Not so for Mormonism. Radicalizing traditional Protestant worries about corruption in the historic church, the religion founded in 1830 by Joseph Smith in upstate New York has understood itself from the beginning to be a "great restoration" of authentic Christianity after an 1,800-year "apostasy" that began with the death of the original apostles. That this restoration took place in the United States was no accident, according to Mormon theology. Smith produced a 500-page document, The Book of Mormon, containing the record of an ancient civilization, descended from the biblical Israelites, that supposedly lived, flourished, and collapsed in the Americas 1,000 years before the arrival of Christopher Columbus. Jesus Christ visited these people after his resurrection in Jerusalem, spreading his gospel in the New World and planting the seeds of its rebirth many centuries later by Smith himself.
In later revelations, Smith went even further in placing the United States--both geographically and politically--at the focal point of sacred history. The Garden of Eden, he claimed, was located in Jackson County, Missouri. The American Founders were "raised up" by God in order to establish a free government that would allow the restoration to occur and the LDS Church to spread the restored gospel throughout the nation and the world. (Accordingly, all 30,000 undergraduates at LDS-owned Brigham Young University (BYU) are required to take "American Heritage"--a course that teaches the "American system of government and institutions in the context of the Restored Gospel.")
The centrality of the United States to Mormon theology extends beyond the past and present to encompass the end times as well. Like many of the religious groups to emerge from the Second Great Awakening of the early nineteenth century, Mormons are millennialists who believe themselves to be living in the years just prior to the second coming of Christ; hence the words "latter day" in the church's official title. Where the LDS differs from other communities gripped by eschatology, however, is in the vital role it envisions the United States playing in the end times. The Mormon "Articles of Faith" teach that, when Christ returns, he will reign "personally upon the earth" for 1,000 years, and LDS interpretations of a passage in Isaiah have led some to conclude that this rule will be directed from two locations--one in Jerusalem and the other in "Zion" (the United States). This belief has caused Mormons to view U.S. politics as a stage on which the ultimate divine drama is likely to play itself out, with a Mormon in the leading role. Joseph Smith certainly thought so, which at least partially explains why he spent the final months of his life--he was gunned down by a mob in Carthage, Illinois, on June 27, 1844--running for president of the United States.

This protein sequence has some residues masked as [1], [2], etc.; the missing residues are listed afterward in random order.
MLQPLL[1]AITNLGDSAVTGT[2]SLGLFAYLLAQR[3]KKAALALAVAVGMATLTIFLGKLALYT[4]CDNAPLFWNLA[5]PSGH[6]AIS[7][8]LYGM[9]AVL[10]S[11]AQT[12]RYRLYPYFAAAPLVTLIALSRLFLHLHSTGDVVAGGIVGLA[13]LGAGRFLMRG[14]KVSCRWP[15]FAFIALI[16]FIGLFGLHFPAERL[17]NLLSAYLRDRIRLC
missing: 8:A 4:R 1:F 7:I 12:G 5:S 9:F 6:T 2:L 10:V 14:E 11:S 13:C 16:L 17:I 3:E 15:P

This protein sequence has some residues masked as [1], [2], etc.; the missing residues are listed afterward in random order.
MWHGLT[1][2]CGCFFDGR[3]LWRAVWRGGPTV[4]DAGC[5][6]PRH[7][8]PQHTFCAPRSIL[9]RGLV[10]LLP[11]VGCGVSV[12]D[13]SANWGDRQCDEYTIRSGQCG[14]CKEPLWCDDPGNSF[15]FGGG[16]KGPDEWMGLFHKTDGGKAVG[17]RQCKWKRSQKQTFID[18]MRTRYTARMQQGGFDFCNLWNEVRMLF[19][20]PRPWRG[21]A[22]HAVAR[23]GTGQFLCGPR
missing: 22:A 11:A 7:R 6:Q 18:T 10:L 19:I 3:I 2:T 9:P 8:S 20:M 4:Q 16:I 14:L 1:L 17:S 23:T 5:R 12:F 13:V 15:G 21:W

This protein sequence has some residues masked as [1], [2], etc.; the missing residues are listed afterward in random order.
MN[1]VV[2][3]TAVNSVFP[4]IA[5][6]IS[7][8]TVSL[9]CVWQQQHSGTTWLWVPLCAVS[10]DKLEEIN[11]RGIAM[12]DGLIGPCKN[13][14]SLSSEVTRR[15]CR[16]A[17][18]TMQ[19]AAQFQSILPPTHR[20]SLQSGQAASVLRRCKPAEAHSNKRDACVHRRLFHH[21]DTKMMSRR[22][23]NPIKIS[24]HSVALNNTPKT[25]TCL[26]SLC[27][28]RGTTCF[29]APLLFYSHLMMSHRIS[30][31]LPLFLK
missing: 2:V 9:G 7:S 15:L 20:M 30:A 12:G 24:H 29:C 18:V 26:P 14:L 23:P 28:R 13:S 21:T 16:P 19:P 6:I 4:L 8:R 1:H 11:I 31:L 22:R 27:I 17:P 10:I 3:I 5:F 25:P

Mormons differ from mainstream Christians in another respect as well: their emphasis on the centrality of prophecy. Christianity in both the Catholic and Protestant traditions holds that direct revelation ended many centuries ago, before the scriptural canon was closed in the late fourth century. Numerous heterodox movements have made contrary claims, of course, but Mormonism is unique in the emphasis it places on prophetic utterances. Not only was the religion founded by a self-proclaimed prophet who brought forth new works of scripture (The Book of Mormon, Doctrine and Covenants, and The Pearl of Great Price) and even rewrote ("retranslated") passages of the canonical Old and New Testaments in light of his personal revelations; but the man who holds the office of the president of the LDS Church is also considered to be a prophet--"the mouthpiece of God on Earth," in the words of Mormon theologian and Apostle Bruce McConkie--whose statements override both scripture and tradition.